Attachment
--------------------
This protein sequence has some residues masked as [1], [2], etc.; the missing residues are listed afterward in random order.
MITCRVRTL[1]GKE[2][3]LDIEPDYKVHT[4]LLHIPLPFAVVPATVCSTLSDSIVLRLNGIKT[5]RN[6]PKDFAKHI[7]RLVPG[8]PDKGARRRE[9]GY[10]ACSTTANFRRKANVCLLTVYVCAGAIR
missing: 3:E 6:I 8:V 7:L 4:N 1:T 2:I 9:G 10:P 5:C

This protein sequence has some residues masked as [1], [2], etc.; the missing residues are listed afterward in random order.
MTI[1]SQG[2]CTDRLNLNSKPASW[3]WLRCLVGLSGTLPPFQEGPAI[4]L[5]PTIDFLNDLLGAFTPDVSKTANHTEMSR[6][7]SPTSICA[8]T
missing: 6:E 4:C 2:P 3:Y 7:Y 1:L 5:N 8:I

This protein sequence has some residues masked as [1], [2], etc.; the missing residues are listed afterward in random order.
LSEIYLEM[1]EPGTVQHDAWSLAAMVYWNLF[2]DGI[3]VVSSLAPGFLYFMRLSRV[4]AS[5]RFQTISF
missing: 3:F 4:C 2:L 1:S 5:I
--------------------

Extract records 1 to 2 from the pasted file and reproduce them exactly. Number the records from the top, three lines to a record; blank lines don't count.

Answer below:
This protein sequence has some residues masked as [1], [2], etc.; the missing residues are listed afterward in random order.
MITCRVRTL[1]GKE[2][3]LDIEPDYKVHT[4]LLHIPLPFAVVPATVCSTLSDSIVLRLNGIKT[5]RN[6]PKDFAKHI[7]RLVPG[8]PDKGARRRE[9]GY[10]ACSTTANFRRKANVCLLTVYVCAGAIR
missing: 3:E 6:I 8:V 7:L 4:N 1:T 2:I 9:G 10:P 5:C

This protein sequence has some residues masked as [1], [2], etc.; the missing residues are listed afterward in random order.
MTI[1]SQG[2]CTDRLNLNSKPASW[3]WLRCLVGLSGTLPPFQEGPAI[4]L[5]PTIDFLNDLLGAFTPDVSKTANHTEMSR[6][7]SPTSICA[8]T
missing: 6:E 4:C 2:P 3:Y 7:Y 1:L 5:N 8:I